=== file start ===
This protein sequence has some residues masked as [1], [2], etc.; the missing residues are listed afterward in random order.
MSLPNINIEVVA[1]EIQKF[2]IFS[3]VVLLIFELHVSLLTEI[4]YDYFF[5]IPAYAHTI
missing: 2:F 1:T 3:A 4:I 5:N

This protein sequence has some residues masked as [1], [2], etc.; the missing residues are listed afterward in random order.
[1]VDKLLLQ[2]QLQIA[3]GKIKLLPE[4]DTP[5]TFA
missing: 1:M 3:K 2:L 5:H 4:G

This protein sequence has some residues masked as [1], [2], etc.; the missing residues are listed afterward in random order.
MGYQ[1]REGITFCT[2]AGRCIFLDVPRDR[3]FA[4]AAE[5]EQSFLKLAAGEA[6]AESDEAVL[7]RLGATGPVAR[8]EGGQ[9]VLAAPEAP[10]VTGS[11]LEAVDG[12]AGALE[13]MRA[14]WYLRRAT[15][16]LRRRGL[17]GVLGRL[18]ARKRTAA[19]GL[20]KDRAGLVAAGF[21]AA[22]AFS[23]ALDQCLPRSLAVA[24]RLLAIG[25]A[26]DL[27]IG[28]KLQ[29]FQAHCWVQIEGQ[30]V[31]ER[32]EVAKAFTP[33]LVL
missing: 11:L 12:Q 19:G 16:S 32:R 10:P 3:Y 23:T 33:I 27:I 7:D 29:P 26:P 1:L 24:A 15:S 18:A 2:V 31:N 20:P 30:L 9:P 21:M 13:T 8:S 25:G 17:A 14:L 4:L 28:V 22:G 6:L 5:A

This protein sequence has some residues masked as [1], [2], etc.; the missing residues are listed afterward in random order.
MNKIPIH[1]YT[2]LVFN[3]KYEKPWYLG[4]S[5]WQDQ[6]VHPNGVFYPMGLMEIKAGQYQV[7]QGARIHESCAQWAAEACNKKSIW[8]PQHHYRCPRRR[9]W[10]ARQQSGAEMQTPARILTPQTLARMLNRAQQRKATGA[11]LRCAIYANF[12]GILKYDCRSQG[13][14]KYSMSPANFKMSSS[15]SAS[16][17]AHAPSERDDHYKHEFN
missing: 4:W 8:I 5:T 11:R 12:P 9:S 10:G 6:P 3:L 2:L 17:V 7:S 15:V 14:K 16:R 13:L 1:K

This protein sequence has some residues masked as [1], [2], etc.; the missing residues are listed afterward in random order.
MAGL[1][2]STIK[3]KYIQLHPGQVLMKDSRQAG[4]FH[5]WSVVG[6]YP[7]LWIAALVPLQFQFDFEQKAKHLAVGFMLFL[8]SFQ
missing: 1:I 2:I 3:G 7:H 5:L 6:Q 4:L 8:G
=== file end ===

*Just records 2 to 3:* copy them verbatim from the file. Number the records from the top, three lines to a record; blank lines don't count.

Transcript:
This protein sequence has some residues masked as [1], [2], etc.; the missing residues are listed afterward in random order.
[1]VDKLLLQ[2]QLQIA[3]GKIKLLPE[4]DTP[5]TFA
missing: 1:M 3:K 2:L 5:H 4:G

This protein sequence has some residues masked as [1], [2], etc.; the missing residues are listed afterward in random order.
MGYQ[1]REGITFCT[2]AGRCIFLDVPRDR[3]FA[4]AAE[5]EQSFLKLAAGEA[6]AESDEAVL[7]RLGATGPVAR[8]EGGQ[9]VLAAPEAP[10]VTGS[11]LEAVDG[12]AGALE[13]MRA[14]WYLRRAT[15][16]LRRRGL[17]GVLGRL[18]ARKRTAA[19]GL[20]KDRAGLVAAGF[21]AA[22]AFS[23]ALDQCLPRSLAVA[24]RLLAIG[25]A[26]DL[27]IG[28]KLQ[29]FQAHCWVQIEGQ[30]V[31]ER[32]EVAKAFTP[33]LVL
missing: 11:L 12:Q 19:G 16:S 32:R 10:P 3:Y 23:T 33:I 27:I 7:D 29:P 26:P 1:L 24:A 15:S 18:A 2:V 31:N 20:P 30:L 9:P 21:M 13:T 8:S 25:G 17:A 14:L 4:L 28:V 22:G 6:L 5:A